loan

Conventional Loans

How they work: “The dominant number of loans made in the conventional market use Fannie Mae and Freddie Mac guidelines for conforming loans,” says John Councilman, federal housing chairman for The National Association of Mortgage Brokers in McLean, Va. The U.S. government bailout of Fannie Mae and Freddie Mac may affect both entities’ underwriting guidelines going forward, but no changes have been made yet.

Conventional loans are “conforming” if they are generally $417,000 or less for a single-family home. Conforming loan limits can be higher in pricier regions of the country. For example, in such states as Alaska and Hawaii, it’s $625,500.

There are also established guidelines for borrower credit scores, income requirements and minimum down payments. For example, most conventional loans require somewhere between 5 percent and 20 percent down.

“Right now those guidelines are changing frequently but they should have at least a 620 credit score,” Councilman says. “Anything below a 740 credit score and they (lenders) are going to start adding fees which can be quite sizable, in the several-percent range, as borrowers’ credit scores drop compared to Loan to Value (LTV).”

Conventional loans can be conforming or nonconforming. Loans above the lending limits set by Fannie Mae and Freddie Mac are called nonconforming or jumbo loans.

Most conventional mortgages have either fixed or adjustable interest rates. Typical fixed interest rate loans have a term of 15 or 30 years. A shorter-term loan usually results in a lower interest rate. Adjustable-rate mortgages, or ARMs, fluctuate in relation to the rate of a standard financial index, such as the LIBOR. Monthly payments can go up or down accordingly.

VA Loans

How they work: Consumers who served stints in the U.S. military or who are on active duty may want to look into a VA Home Loan administered by the U.S. Department of Veterans Affairs.

Qualified veterans can purchase a primary residence with no money down, as long as the purchase price doesn’t exceed the appraised value of the property and the seller is willing to pay closing costs.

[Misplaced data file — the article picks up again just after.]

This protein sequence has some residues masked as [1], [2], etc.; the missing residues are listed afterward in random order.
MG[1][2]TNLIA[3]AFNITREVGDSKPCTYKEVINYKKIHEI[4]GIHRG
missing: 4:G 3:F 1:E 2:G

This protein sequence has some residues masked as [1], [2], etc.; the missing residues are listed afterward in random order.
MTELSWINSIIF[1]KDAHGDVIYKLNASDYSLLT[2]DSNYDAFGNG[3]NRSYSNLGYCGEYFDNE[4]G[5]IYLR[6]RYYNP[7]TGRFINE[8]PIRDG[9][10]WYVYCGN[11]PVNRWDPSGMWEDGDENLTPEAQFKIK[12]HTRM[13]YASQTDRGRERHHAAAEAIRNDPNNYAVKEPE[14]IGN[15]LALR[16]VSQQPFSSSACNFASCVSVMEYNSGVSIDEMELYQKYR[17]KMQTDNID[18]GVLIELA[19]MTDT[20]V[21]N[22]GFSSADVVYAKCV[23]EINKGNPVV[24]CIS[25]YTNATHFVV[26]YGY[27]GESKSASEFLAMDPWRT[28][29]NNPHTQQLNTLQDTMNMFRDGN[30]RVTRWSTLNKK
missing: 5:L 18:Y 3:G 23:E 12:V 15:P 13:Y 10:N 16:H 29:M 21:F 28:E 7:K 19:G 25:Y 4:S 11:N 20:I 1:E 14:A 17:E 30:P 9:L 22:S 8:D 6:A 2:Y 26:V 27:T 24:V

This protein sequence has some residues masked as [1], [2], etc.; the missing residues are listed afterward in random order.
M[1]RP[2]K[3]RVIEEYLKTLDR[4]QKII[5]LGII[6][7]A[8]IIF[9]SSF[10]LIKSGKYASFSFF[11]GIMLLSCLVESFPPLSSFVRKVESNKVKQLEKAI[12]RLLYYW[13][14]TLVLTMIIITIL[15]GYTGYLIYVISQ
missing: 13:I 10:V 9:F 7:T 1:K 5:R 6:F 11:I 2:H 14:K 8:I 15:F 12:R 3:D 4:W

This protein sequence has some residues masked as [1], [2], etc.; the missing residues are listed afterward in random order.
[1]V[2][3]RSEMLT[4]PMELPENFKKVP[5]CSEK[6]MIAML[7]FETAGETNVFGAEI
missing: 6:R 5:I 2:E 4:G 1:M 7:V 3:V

The VA does not loan money, but it does back loans made by private lenders to qualified veterans.

The veteran’s basic entitlement under the loan program is capped at $144,000. But for the past several years, the VA has been guaranteeing up to 25 percent of the total loan amount based on the conforming loan limits allowed by Fannie Mae and Freddie Mac.

The conforming loan limit for 2008 is generally between $417,000 and $625,500, but depending on where the property is located in the U.S., can exceed those amounts.

“The VA guarantees the basic entitlement, but the veteran can still get a loan up to $417,000 with no money down and in some high-cost places it’s up to $729,750,” says Judith Caden, director of loan guaranty services for the U.S. Department of Veterans Affairs.

Veterans still need to qualify with respect to income and credit score, and may need money for closing costs. However, the VA program permits the seller to pay closing costs. Borrowers may also need money for the earnest deposit (money the seller usually requires to remove the property from the market while the sales contract is under negotiation).

Loan refinances are restricted under the VA Home Loan Program unless the borrower is refinancing from one VA loan to another.

“If they wanted to get do a cash-out refi, they would be limited to $144,000, or if they were trying to refinance from a conventional loan to a VA loan, they would be limited to $144,000,” Caden says.

Service eligibility and entitlement guidelines can be tricky, so it’s best to check with the VA before applying for a loan.

One important caveat: A dishonorable discharge will disqualify a veteran from the loan program. However, it’s possible to make an appeal to change the status of the discharge.